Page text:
The main advantage of being a low-budget indie filmmaker is the freedom to be creative without the interference of micro-controlling studio executives wanting to produce a mainstream product. Take for example David Lowery. In 2017, fresh off his $65 million collaboration with Disney to bring the live-action version of Pete’s Dragon to the big screen, Lowery wrote, directed and edited a film that cost a minuscule $100,000 to make. It’s called A Ghost Story, and despite its meager budget it’s a terrific movie starring two-time Oscar nominee Rooney Mara and Oscar winner Casey Affleck, both of whom waved their standard fees to help Lowery realize his unique and original vision.
Casey Affleck plays a musician living with his girlfriend. No sooner is their relationship established, Casey’s character, who remains unnamed, unexpectedly dies. A Ghost Story, as the title implies, is the story of his ghost. But it’s not rooted in horror like most films of its ilk. It’s a fantastical drama about an earthbound afterlife, and it’s atypical in just about every way a ghost story can be, beginning with the design of the ghost itself – basically someone under a sheet with two oval-shaped cutouts for eyes. However, it’s not merely an actor with a sheet tossed over his head. It’s a specific look engineered by Lowery, one that evokes memories of It’s a Great Pumpkin, Charlie Brown. Both iconic and whimsical, it’s a bold choice that surprisingly does not detract from the film’s weighty exploration of loss, grief, and the vastness of time. And since it’s as white and void of expression as any bed sheet, the ghost becomes a blank canvas for projecting our impressions. A slight tilt of the head downward, and we see him as sad. When nearby light bulbs suddenly buzz and brighten, we see him as excited or angry.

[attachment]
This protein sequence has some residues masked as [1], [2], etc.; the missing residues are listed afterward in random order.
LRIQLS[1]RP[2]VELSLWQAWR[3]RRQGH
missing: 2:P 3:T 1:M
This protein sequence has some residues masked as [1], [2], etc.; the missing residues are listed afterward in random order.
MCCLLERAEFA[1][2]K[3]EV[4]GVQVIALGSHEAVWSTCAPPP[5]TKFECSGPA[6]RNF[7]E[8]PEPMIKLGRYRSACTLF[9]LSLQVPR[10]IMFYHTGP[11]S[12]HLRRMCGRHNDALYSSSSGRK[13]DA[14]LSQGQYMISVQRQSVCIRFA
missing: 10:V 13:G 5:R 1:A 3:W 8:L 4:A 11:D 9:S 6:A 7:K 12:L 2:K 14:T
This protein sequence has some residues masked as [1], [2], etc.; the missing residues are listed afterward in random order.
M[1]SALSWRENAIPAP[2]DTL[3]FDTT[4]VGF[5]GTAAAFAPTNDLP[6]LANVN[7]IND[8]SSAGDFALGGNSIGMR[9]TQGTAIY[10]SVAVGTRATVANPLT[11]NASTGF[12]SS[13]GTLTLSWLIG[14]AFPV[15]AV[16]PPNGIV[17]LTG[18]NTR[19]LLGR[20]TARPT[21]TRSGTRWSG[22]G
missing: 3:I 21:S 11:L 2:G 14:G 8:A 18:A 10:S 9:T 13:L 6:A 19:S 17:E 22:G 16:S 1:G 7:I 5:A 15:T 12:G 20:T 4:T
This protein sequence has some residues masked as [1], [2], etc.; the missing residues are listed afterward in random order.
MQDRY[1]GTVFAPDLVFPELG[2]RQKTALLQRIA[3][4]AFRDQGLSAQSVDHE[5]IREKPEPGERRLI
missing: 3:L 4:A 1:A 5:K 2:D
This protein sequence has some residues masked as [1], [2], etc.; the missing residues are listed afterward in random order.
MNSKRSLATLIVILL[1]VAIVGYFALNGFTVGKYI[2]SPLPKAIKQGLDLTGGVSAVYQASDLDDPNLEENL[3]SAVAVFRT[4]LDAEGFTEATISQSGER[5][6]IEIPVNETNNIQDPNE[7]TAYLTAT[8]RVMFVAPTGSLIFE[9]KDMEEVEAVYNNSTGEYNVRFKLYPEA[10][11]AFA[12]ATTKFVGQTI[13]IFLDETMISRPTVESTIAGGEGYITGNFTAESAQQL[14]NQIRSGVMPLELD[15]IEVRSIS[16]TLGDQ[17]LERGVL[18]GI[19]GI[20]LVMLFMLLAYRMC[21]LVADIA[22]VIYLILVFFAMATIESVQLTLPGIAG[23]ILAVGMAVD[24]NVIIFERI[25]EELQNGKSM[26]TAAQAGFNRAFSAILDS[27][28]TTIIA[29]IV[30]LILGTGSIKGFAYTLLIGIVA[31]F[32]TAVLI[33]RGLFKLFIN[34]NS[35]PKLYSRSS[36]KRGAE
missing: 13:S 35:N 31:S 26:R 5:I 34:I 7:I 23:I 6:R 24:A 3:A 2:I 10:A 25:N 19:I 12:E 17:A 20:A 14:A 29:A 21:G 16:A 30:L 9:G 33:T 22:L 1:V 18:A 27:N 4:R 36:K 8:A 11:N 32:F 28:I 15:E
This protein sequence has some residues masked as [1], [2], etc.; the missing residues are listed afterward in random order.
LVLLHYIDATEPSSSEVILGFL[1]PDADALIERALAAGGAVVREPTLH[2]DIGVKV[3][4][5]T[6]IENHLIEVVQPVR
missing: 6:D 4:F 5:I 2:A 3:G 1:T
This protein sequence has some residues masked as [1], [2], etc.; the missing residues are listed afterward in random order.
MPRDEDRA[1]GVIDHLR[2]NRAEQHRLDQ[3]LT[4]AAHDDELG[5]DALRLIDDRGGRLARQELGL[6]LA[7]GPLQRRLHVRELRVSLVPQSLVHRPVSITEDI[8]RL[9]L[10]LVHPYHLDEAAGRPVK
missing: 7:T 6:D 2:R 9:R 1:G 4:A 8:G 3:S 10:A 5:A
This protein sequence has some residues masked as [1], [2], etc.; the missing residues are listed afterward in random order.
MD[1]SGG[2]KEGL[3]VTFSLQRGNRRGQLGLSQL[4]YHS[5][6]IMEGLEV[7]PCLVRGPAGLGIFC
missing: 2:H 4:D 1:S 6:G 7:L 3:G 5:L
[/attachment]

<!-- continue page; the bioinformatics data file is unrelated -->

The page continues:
Other bold choices include a boxy 4:3 aspect ratio with rounded corners evoking the style of old photographs and, by extension, memory (memory is the anchor that prevents our ghost from moving on). And the ghost is mute, so entire sequences of A Ghost Story are distilled down to the most elemental components of cinema – sound and image working in concert to propel the narrative without the use of dialog.
Existential angst, both corporeal and ethereal, is central to the story. Case in point, residents rotating in and out of the poor ghost’s home mark the passing of time. When one of them throws a party, the ghost focuses on an obnoxious guest spouting the nihilistic claim that however hard we try to create something that will endure, time destroys all and nothing is forever. There’s an amusing irony that a ghost, ostensibly everlasting, is listening in, drawing attention to the philosophical dichotomy between science and spiritualism. Thanks to Lowery’s deft storytelling, such explorations of cosmic themes never seem pretentious or pedagogical.
A Ghost Story is unlike any ghost story you’ve ever seen. The pacing is measured, almost dreamlike, and within its mesmerizing one-and-a-half hour runtime there are at least half a dozen surprises you won’t see coming. By using his shoestring budget to his artistic advantage, Lowery has crafted a film that’s far more interesting and unpredictable than most mega-million dollar blockbusters.
For KSQD’s Film Gang, this is Paul Kanieski